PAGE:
In his remarks, Obama offered effusive praise for the police, declaring, “The overwhelming number of police officers are good, fair, honest and care deeply about their community, putting their lives on the line every day.”

These remarks were aimed at solidarizing the White House with the police amid a continuing wave of violence directed against the population, giving rise to protests in St. Louis, New York City, Baltimore and other cities. Through the end of April, police killed 392 people in the US, putting them on track to take significantly more lives in 2015 than even the 1,100 they killed last year.

Every year, cops kill more people in the United States than the number of US soldiers killed in Iraq in 2004, at the height of the conflict.

This reign of police murder and violence takes place with the full support of the Obama administration, which has transferred billions of dollars in military armaments to local police, while working behind the scenes with local authorities to acquit killer cops, such as Darren Wilson, who killed Michael Brown in Ferguson, Missouri and Daniel Pantaleo, the killer of Eric Garner in Staten Island.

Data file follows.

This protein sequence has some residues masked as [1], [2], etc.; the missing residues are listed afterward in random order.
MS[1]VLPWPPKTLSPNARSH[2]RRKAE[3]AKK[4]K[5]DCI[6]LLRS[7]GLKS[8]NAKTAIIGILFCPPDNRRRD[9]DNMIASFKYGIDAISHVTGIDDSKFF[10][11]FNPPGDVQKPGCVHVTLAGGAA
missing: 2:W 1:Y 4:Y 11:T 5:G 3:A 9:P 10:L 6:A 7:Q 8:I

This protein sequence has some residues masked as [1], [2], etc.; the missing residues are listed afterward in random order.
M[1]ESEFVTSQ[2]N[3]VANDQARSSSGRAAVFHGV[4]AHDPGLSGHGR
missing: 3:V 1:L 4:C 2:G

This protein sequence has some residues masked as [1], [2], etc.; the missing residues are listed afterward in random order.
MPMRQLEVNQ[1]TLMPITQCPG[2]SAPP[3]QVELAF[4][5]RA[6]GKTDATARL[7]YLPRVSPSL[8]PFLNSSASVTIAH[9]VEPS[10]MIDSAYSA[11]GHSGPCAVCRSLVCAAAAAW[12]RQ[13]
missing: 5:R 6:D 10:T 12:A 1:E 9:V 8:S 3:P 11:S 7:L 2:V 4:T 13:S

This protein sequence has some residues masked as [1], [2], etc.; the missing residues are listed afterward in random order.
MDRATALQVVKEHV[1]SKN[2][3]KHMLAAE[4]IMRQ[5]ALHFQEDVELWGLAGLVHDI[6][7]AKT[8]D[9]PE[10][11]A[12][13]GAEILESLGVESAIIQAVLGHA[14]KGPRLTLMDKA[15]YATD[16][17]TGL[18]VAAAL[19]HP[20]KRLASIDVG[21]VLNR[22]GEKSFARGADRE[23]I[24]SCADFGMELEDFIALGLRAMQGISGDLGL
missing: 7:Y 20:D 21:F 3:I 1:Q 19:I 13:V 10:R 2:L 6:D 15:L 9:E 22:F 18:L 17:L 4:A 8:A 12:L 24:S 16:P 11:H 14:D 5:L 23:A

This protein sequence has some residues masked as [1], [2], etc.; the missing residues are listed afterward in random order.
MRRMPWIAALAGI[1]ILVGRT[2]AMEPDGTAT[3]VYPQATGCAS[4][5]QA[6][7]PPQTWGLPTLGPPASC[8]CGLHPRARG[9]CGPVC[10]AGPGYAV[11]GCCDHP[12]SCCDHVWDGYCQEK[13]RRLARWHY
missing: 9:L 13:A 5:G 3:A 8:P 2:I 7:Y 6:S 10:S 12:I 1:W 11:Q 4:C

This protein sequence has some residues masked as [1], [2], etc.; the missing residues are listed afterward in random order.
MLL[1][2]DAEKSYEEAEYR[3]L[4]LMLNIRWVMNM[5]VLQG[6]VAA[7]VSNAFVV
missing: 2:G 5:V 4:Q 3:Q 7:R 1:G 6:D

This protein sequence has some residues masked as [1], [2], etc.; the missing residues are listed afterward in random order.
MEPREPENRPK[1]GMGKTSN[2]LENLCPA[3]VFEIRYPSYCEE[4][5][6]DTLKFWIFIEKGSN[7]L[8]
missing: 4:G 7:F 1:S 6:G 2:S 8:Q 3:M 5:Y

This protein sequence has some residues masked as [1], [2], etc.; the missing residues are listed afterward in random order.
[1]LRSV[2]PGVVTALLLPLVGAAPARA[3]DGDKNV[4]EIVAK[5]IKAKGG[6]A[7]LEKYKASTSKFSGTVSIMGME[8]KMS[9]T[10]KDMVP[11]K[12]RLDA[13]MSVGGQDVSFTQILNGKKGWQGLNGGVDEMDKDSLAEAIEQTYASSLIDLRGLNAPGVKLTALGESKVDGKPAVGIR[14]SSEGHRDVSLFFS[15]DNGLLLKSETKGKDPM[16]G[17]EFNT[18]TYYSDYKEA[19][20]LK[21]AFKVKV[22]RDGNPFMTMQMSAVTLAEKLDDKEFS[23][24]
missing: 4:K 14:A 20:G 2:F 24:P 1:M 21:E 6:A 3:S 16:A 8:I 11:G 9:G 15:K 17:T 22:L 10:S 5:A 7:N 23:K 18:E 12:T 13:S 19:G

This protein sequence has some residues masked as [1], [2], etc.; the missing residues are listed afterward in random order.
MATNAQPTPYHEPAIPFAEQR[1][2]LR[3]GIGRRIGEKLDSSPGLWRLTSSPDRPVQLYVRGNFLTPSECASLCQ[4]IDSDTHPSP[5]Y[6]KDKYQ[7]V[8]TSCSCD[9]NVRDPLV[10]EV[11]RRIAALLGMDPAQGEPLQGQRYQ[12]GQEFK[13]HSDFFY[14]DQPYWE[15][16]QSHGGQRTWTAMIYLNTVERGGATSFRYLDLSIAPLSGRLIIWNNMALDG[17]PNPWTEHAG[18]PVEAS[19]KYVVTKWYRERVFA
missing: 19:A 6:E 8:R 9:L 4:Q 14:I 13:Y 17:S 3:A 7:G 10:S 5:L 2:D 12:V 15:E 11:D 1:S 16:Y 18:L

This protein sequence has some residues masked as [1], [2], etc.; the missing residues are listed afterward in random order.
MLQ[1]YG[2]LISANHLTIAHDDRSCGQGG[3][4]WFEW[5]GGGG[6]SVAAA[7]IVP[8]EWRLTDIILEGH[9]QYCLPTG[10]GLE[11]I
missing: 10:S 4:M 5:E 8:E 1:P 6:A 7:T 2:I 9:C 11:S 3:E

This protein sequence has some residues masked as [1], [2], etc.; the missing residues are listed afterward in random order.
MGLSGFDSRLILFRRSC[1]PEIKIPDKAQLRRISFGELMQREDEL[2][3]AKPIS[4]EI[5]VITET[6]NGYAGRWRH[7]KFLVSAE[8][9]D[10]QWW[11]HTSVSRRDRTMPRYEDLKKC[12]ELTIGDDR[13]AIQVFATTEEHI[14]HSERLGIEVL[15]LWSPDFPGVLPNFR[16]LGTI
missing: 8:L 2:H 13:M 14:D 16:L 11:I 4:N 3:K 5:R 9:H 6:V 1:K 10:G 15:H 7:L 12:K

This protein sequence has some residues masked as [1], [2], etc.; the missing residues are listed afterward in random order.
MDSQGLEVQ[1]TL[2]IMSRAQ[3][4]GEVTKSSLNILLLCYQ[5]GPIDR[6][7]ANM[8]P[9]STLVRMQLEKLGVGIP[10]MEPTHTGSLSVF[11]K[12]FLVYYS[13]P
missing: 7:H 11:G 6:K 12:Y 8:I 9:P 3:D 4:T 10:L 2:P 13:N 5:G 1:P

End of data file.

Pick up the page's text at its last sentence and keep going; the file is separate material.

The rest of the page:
Even while working to shield cops from prosecution, the White House has helped to coordinate the military/police crackdown on peaceful demonstrators in Ferguson, Missouri in 2014, and in Baltimore last month.

The ultimate root of the ongoing wave of police violence and the militarization of society is the pervasive growth of social inequality. Camden, with 40 percent of its residents below the poverty line, embodies the disastrous impoverishment of the American working class that has taken place over the past several decades. The fact that Obama chose this city to tout his proposals on more aggressive policing expresses the fundamental reality that the ruling class has no answer to poverty besides ever-greater police repression.

Andre Damon

New torture allegations from Chicago “black site”


By David Brown
16 May 2015